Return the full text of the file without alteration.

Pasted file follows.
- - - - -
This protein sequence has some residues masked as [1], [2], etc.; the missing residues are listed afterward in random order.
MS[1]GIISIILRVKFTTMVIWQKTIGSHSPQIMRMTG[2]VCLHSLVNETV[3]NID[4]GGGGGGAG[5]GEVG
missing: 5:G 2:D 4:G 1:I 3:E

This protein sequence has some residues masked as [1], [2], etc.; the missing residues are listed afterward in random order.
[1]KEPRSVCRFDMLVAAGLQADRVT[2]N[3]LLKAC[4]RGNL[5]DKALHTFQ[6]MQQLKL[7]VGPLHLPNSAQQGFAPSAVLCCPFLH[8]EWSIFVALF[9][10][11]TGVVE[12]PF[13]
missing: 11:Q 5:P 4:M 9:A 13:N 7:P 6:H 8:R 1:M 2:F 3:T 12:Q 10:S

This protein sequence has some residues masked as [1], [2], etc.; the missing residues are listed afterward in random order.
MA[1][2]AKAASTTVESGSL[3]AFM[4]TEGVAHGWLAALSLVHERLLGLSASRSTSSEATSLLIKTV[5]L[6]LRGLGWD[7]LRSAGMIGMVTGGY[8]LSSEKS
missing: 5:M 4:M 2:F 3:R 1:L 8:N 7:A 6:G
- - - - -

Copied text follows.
This protein sequence has some residues masked as [1], [2], etc.; the missing residues are listed afterward in random order.
MS[1]GIISIILRVKFTTMVIWQKTIGSHSPQIMRMTG[2]VCLHSLVNETV[3]NID[4]GGGGGGAG[5]GEVG
missing: 5:G 2:D 4:G 1:I 3:E

This protein sequence has some residues masked as [1], [2], etc.; the missing residues are listed afterward in random order.
[1]KEPRSVCRFDMLVAAGLQADRVT[2]N[3]LLKAC[4]RGNL[5]DKALHTFQ[6]MQQLKL[7]VGPLHLPNSAQQGFAPSAVLCCPFLH[8]EWSIFVALF[9][10][11]TGVVE[12]PF[13]
missing: 11:Q 5:P 4:M 9:A 13:N 7:P 6:H 8:R 1:M 2:F 3:T 12:Q 10:S

This protein sequence has some residues masked as [1], [2], etc.; the missing residues are listed afterward in random order.
MA[1][2]AKAASTTVESGSL[3]AFM[4]TEGVAHGWLAALSLVHERLLGLSASRSTSSEATSLLIKTV[5]L[6]LRGLGWD[7]LRSAGMIGMVTGGY[8]LSSEKS
missing: 5:M 4:M 2:F 3:R 1:L 8:N 7:A 6:G